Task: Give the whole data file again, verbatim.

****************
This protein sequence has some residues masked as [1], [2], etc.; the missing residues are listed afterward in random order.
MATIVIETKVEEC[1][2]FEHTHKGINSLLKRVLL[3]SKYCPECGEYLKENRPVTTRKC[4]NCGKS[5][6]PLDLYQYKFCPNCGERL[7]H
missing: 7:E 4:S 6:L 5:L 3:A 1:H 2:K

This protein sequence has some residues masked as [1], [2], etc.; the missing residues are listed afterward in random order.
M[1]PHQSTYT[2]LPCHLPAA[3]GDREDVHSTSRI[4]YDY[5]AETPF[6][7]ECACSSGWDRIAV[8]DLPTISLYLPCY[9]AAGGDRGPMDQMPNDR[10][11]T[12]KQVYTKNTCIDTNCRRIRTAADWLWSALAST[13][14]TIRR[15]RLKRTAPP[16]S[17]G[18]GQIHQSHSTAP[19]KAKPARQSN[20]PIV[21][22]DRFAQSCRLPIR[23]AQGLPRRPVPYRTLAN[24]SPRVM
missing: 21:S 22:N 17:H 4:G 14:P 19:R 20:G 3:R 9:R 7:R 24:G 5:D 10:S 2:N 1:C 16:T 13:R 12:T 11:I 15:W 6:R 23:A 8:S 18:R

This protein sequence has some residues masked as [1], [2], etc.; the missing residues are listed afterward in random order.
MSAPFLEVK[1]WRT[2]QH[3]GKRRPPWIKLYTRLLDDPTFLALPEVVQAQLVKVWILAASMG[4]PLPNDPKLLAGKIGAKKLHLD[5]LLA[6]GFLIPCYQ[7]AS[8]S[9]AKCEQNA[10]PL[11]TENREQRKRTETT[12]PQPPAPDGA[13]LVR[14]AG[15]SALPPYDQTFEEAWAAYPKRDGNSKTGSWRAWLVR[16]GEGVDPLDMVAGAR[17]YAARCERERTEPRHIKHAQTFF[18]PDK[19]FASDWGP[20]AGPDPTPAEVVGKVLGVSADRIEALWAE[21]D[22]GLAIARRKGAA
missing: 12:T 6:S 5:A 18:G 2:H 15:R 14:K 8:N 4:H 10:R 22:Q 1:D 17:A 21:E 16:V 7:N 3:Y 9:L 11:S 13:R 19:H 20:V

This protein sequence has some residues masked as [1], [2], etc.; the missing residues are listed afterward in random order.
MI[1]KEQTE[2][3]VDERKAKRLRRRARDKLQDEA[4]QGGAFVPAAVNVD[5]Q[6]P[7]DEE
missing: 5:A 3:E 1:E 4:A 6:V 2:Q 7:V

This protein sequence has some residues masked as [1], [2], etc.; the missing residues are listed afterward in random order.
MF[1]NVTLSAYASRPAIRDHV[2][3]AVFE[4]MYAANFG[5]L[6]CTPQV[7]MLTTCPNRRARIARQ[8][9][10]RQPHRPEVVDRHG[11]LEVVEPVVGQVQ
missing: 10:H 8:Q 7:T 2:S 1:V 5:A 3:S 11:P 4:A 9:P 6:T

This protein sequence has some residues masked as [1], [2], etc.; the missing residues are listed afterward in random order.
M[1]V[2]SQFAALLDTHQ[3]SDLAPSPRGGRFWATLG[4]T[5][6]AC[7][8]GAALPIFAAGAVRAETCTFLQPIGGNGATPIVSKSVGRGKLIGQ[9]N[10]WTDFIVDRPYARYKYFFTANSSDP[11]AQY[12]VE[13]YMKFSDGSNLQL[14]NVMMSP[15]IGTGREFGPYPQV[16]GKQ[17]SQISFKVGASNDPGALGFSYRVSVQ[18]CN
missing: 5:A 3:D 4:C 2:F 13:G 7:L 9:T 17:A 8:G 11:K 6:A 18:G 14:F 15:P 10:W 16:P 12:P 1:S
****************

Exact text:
This protein sequence has some residues masked as [1], [2], etc.; the missing residues are listed afterward in random order.
MATIVIETKVEEC[1][2]FEHTHKGINSLLKRVLL[3]SKYCPECGEYLKENRPVTTRKC[4]NCGKS[5][6]PLDLYQYKFCPNCGERL[7]H
missing: 7:E 4:S 6:L 5:L 3:A 1:H 2:K

This protein sequence has some residues masked as [1], [2], etc.; the missing residues are listed afterward in random order.
M[1]PHQSTYT[2]LPCHLPAA[3]GDREDVHSTSRI[4]YDY[5]AETPF[6][7]ECACSSGWDRIAV[8]DLPTISLYLPCY[9]AAGGDRGPMDQMPNDR[10][11]T[12]KQVYTKNTCIDTNCRRIRTAADWLWSALAST[13][14]TIRR[15]RLKRTAPP[16]S[17]G[18]GQIHQSHSTAP[19]KAKPARQSN[20]PIV[21][22]DRFAQSCRLPIR[23]AQGLPRRPVPYRTLAN[24]SPRVM
missing: 21:S 22:N 17:H 4:G 14:P 19:R 20:G 3:R 9:R 7:R 24:G 5:D 10:S 2:N 1:C 16:T 13:R 12:T 11:I 15:W 6:R 23:A 8:S 18:R

This protein sequence has some residues masked as [1], [2], etc.; the missing residues are listed afterward in random order.
MSAPFLEVK[1]WRT[2]QH[3]GKRRPPWIKLYTRLLDDPTFLALPEVVQAQLVKVWILAASMG[4]PLPNDPKLLAGKIGAKKLHLD[5]LLA[6]GFLIPCYQ[7]AS[8]S[9]AKCEQNA[10]PL[11]TENREQRKRTETT[12]PQPPAPDGA[13]LVR[14]AG[15]SALPPYDQTFEEAWAAYPKRDGNSKTGSWRAWLVR[16]GEGVDPLDMVAGAR[17]YAARCERERTEPRHIKHAQTFF[18]PDK[19]FASDWGP[20]AGPDPTPAEVVGKVLGVSADRIEALWAE[21]D[22]GLAIARRKGAA
missing: 12:T 6:S 5:A 18:G 2:H 15:R 14:K 8:N 4:H 10:R 22:Q 1:D 17:A 21:E 16:V 7:N 3:Y 9:L 11:S 13:R 19:H 20:V

This protein sequence has some residues masked as [1], [2], etc.; the missing residues are listed afterward in random order.
MI[1]KEQTE[2][3]VDERKAKRLRRRARDKLQDEA[4]QGGAFVPAAVNVD[5]Q[6]P[7]DEE
missing: 5:A 3:E 1:E 4:A 6:V 2:Q 7:V

This protein sequence has some residues masked as [1], [2], etc.; the missing residues are listed afterward in random order.
MF[1]NVTLSAYASRPAIRDHV[2][3]AVFE[4]MYAANFG[5]L[6]CTPQV[7]MLTTCPNRRARIARQ[8][9][10]RQPHRPEVVDRHG[11]LEVVEPVVGQVQ
missing: 10:H 8:Q 7:T 2:S 1:V 5:A 3:S 11:P 4:A 9:P 6:T

This protein sequence has some residues masked as [1], [2], etc.; the missing residues are listed afterward in random order.
M[1]V[2]SQFAALLDTHQ[3]SDLAPSPRGGRFWATLG[4]T[5][6]AC[7][8]GAALPIFAAGAVRAETCTFLQPIGGNGATPIVSKSVGRGKLIGQ[9]N[10]WTDFIVDRPYARYKYFFTANSSDP[11]AQY[12]VE[13]YMKFSDGSNLQL[14]NVMMSP[15]IGTGREFGPYPQV[16]GKQ[17]SQISFKVGASNDPGALGFSYRVSVQ[18]CN
missing: 5:A 3:D 4:C 2:F 13:G 7:L 9:T 17:A 8:G 11:K 6:A 18:G 14:F 15:P 10:W 16:P 12:P 1:S